According to a recent report by ESCAP, the United Nations (UN) Economic and Social Commission for Asia and the Pacific, Southeast Asia will not achieve any of the 17 Sustainable Development Goals (SDGs) by 2030 at the current pace. According to ESCAP, some considerable progress has been made in implementing individual SDGs, such as poverty reduction (Goal 1) and building resilient infrastructure and sustainable industrialization (Goal 9). By contrast, little has been achieved so far in the areas of
education (Goal 4) and the promotion of sustainable economic growth and decent work (Goal 8).
In some cases, there are in fact signs of backsliding. Greenhouse gas emissions continue to rise, production and consumption, also driven by a growing middle class with greater purchasing power, are leaving an ever-larger ecological footprint, and the conservation and availability of clean drinking water has deteriorated on average. These developments point to the fact that economic growth alone, without sufficient legal frameworks and accompanying measures, is harmful to people and the
An open discourse on how to shape socially just and ecologically sustainable development is increasingly limited by a return of authoritarian forms of government and the shrinking of civil society space in various countries in the region. One example of cause for concern is the election of Ferdinand Marcos Jr. in the Philippines, who left no doubt during his election campaign that he would use violence if necessary to achieve his political goals. Another country, Indonesia, once a model of democratization, has recently experienced a renewed autocratization of state and society.
In such an environment, it is becoming increasingly difficult for a critical civil society to contribute its own perspectives on sustainable development or to formulate criticism of specific development projects. To make matters worse, the economic indicators seem to confirm that the political and economic elites are right and secure them the support of the population. Economic prosperity has improved significantly in most countries in the region in recent years, outshined development policy, which in the past was often dominated by donor interests from the Global North.
The Asian Infrastructure and Investment Bank (AIIB), established in 2015, created a counterweight to more Western-dominated donor institutions such as the World Bank and the International Monetary Fund (IMF). The Beijing-led AIIB focuses on financing large-scale infrastructure projects and has repeatedly faced accusations in the past that it does not take environmental, social, or human rights standards too seriously.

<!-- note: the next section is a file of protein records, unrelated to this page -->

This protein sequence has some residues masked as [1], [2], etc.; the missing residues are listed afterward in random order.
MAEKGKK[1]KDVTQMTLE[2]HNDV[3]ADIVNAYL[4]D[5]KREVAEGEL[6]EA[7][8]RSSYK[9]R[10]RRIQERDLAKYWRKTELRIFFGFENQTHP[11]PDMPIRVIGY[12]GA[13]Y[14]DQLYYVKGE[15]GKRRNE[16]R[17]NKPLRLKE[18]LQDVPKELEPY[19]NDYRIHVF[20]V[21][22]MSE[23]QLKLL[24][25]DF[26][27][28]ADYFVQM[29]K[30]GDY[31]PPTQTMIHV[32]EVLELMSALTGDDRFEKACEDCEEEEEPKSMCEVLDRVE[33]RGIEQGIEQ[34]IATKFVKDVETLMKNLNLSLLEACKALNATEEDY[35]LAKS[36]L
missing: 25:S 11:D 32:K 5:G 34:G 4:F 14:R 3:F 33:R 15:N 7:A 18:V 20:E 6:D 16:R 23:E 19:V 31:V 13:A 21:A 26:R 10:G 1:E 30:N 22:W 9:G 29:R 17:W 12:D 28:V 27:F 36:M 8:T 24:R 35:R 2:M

China's presence in the region – exemplified by the Belt and Road Initiative – also reflects changing political power relations at the global level. For their part, the United States, Europe, and Australia are trying to expand their sphere of influence in the region. Development cooperation is a key instrument in this context, although under the changed global balance of power it is far less suited than in the past to assert political interests of donors in the recipient countries.
For the forthcoming issue 1/2023 of südostasien, we are looking for articles, background reports, analysis, interviews, or photo essays, which among others discuss the following questions:
- What is the role of civil society in the planning and implementation of development projects? Which civil society resistances exist?
- What (alternative) understandings of development exist in Southeast Asia? What empowering approaches to development are there? How are these put into practice?
- What political interests are behind development cooperation in and with Southeast Asia (e.g. geopolitics, economic interests)?
- What are the effects of the emergence of new development actors, such as the AIIB, on development cooperation in SOA? What (new) forms of South-South cooperation in the field of development cooperation can be observed (e.g., IndonesiaAid)?
- How is the public perception of traditional development cooperation actors, often dominated by the Global North, changing in Southeast Asia, also against the background of a postcolonial and sometimes nationalistic (new) self-confidence? And what consequences does this have for the activities of political foundations, NGOs, churches, and human rights organizations, some of which are funded by the Global North?
- What priority is given to sustainable development oriented toward social, ecological, and human rights goals as opposed to an understanding of development primarily oriented toward economic growth and infrastructure development?
We would like to address these issues in various forms: commentaries, background reports, photo essays, portrait essays, interviews, and reviews of films, books, or music on the topic. We look forward to your contributions!
- Media: Please send us photographs of decent quality matching the article (at least 1000 px width, at least 300 dpi).
- Copyright & Copyleft: Copyright questions should be clarified in advance and the pictures should be labelled (photographer and picture title). Principally, all content is published under a Creative Commons License Attribution (CC-BY-SA 4.0).
- Deadline: Deadline for articles (max. 10,000 characters incl. blank space) is November 1st 2022 (in individual cases and after consultation with the editors, a later deadline may be possible). Please submit a short abstract (max. 1,000 characters) to the editors in advance
Contact to the editorial team:
Monika Schlicher: monika.schlicher(at)asienhaus.de
Nils Utermöhlen: nils.utermoehlen(at)gmail.com
Jörg Schwieger: joerg.schwieger(at)asienhaus.de
Robin Eberhardt: robin.eberhardt(at)gmail.com
Anna Grimminger: aagrimminger(at)gmail.com
Katja Hanke (Reviews): soa_rezensionen(at)asienhaus.de